Top 25 Books
New to Chickasha Reformed Church? Here are 25 books we recommend to help you get an idea of what we believe.
Not included in this list are our foundational documents. Our sole authority is the Bible which is the God’s breathed-out Word to us. We are also aligned with the Three Forms of Unity, The Westminster Confession of Faith, and the 1689 Baptist Second London Confession. We leave the choice between the particulars of these confessions up to each household.
Calvin’s Institutes, John Calvin
At least we’re up-front, right? John Calvin’s Institutes of the Christian Religion is foundational for understanding, not only the theology of our church, but the theology of all of Protestantism. We recommend picking up an abridged version first so you can finish it before Jesus returns or calls you home.
Mere Christianity, C. S. Lewis
This is the first of many works of C. S. Lewis on this list (and in our opinion there should be even more). This is the greatest work of Christian nonfiction from the 20th Century, no competition (sorry Francis Schaeffer). Lewis makes incredibly complex doctrinal ideas easy to understand so that newbies and veteran Christians have something to learn. It’s fun for the whole family.
The only warning with this book is that he has a few sections which would seem to go against Reformed theology, and he also seems to entertain theistic evolution. But we give him a pass because he’s just the coolest.
Total Truth, Nancy Pearcey
This book is a rare example of an author being able to place their finger on a rising cultural moment in a way that is…heh…totally true. The issues she discusses here have become a touchstone for all apologetics since. A great book for understanding the many ways that our culture has shaped the church. Just buy it already.
Systematic Theology, John Frame
There are many massive books of Systematic Theology, but here’s another one to make your bookshelf sag. John Frame lines up most accurately with the theology of Chickasha Reformed Church and it is easy to follow (you’re welcome). It is great for citing Scripture passages, and well-written enough for use in family study or for personal devotion.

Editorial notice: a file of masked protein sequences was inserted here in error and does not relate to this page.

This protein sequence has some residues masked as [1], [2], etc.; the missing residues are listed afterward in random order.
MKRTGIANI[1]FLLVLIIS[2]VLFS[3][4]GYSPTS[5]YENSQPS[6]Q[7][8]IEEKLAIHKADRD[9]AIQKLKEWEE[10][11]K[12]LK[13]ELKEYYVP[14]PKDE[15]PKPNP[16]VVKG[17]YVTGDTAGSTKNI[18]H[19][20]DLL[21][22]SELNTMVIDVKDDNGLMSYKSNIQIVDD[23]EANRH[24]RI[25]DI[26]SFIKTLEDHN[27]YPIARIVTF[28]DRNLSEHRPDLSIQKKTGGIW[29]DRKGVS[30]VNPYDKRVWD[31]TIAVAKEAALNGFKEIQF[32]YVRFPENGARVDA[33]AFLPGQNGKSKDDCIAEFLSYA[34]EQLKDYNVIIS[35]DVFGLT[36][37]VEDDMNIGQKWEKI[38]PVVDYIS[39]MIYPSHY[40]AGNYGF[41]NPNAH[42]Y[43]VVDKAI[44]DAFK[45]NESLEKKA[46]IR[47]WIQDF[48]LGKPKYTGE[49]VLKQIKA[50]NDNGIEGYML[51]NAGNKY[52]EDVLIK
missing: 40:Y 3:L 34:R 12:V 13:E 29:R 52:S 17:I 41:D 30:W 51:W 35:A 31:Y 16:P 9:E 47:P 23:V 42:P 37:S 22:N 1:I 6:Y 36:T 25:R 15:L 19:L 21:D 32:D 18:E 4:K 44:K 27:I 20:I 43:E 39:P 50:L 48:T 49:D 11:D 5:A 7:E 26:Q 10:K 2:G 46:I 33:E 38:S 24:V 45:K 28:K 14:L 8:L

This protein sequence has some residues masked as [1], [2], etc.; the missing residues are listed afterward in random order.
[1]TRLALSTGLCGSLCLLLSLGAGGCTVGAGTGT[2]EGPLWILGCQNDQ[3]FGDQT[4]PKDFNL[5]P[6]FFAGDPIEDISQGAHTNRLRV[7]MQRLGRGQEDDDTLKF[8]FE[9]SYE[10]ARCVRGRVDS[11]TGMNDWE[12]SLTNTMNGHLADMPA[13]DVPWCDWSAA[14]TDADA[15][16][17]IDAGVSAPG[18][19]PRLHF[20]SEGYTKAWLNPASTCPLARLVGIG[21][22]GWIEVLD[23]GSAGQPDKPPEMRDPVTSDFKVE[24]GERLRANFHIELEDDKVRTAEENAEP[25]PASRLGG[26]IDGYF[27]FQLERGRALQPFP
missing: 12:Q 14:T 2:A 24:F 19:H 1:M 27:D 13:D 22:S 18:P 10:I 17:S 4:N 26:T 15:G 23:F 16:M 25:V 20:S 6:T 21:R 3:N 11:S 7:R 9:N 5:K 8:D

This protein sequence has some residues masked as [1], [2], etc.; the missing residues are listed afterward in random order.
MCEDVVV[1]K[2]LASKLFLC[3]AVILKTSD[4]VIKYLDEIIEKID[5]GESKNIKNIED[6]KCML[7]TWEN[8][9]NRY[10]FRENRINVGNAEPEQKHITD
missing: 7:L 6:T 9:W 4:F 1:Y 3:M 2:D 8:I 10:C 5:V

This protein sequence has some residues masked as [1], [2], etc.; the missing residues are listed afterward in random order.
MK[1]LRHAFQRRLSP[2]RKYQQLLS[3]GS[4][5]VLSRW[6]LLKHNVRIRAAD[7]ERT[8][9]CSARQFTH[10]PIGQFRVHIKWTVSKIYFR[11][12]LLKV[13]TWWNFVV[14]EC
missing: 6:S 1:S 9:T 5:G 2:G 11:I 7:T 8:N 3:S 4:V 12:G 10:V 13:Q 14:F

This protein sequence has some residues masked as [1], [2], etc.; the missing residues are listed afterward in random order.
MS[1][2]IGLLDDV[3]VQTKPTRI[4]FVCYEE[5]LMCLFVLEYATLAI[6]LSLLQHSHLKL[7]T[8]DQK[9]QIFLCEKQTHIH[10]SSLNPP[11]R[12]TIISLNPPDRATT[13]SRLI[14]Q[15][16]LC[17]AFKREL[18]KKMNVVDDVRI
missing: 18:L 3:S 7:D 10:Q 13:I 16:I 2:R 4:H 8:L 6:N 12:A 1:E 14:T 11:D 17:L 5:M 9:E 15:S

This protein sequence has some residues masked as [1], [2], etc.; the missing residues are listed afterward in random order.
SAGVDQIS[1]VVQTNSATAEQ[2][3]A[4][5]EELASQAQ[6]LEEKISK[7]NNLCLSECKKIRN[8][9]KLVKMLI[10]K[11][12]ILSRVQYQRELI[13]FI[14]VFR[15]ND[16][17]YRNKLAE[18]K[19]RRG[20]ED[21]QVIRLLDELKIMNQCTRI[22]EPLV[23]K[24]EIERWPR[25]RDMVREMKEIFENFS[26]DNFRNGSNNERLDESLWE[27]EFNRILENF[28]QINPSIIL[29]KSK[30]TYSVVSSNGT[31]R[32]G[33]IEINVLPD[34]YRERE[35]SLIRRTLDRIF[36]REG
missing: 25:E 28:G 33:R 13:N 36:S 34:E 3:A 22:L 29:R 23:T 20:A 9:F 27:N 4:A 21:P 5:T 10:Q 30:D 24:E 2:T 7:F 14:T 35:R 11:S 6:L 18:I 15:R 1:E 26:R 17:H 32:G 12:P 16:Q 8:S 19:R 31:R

The Forgotten Trinity, James White
A great work for understanding the super simple doctrine of the Trinity. It is down-to-earth, something very necessary in a book tackling something misunderstood so often (by laymen and denominational heads alike). This book is absolutely necessary for those struggling to understand this doctrine (which is definitely not you. You and I have it down, right?) or for those struggling to help others understand it.
Orthodoxy, G. K. Chesterton
Like Mere Christianity, Orthodoxy is one of the best and most-well written general introductions to Christianity ever written. This book continues to speak poignantly over 110 years after it was written. The only issue with this book is that Chesterton takes pot shots at Calvinism any time he’s a stone’s throw away, but that’s okay. Calvin can take it.
Future Grace, John Piper
This is a great work for understanding the way that God’s grace works, which I’m sure was obvious from the title. It will help you understand the way that grace is active, not only in our conversion, but in our sanctification as well. This book is great for combating the common misconception that our Christian life reaches its fulness when we are saved, and instead points to the reality that in life God’s grace brings us from glory to glory.
The Holiness of God, R. C. Sproul
This is an amazing book for understanding who God is. Understanding the holiness of God is crucial to understanding everything else about Him. It is the attribute of God which sets Him apart from everything else in existence.
Chosen by God, R. C. Sproul
This is an excellent book for understanding God’s wonderful grace of divine election (yep, we’re doing the Calvinism thing again). Sproul does an excellent job of breaking down the concepts and explaining the Scriptures and themes which help us to understand the way that God chooses to save his people.
Through New Eyes, James B. Jordan